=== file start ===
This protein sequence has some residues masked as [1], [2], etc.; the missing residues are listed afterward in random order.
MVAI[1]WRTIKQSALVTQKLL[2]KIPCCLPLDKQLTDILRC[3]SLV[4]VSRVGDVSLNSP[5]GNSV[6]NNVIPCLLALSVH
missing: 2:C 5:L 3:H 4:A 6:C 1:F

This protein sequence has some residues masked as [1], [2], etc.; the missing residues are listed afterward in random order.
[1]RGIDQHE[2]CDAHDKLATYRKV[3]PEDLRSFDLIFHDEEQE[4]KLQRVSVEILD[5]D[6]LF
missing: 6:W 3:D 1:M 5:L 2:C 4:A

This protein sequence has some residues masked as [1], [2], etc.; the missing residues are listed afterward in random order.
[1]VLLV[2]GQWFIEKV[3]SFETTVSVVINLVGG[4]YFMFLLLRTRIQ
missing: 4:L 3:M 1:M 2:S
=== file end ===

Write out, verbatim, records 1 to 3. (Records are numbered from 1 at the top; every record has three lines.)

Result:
This protein sequence has some residues masked as [1], [2], etc.; the missing residues are listed afterward in random order.
MVAI[1]WRTIKQSALVTQKLL[2]KIPCCLPLDKQLTDILRC[3]SLV[4]VSRVGDVSLNSP[5]GNSV[6]NNVIPCLLALSVH
missing: 2:C 5:L 3:H 4:A 6:C 1:F

This protein sequence has some residues masked as [1], [2], etc.; the missing residues are listed afterward in random order.
[1]RGIDQHE[2]CDAHDKLATYRKV[3]PEDLRSFDLIFHDEEQE[4]KLQRVSVEILD[5]D[6]LF
missing: 6:W 3:D 1:M 5:L 2:C 4:A

This protein sequence has some residues masked as [1], [2], etc.; the missing residues are listed afterward in random order.
[1]VLLV[2]GQWFIEKV[3]SFETTVSVVINLVGG[4]YFMFLLLRTRIQ
missing: 4:L 3:M 1:M 2:S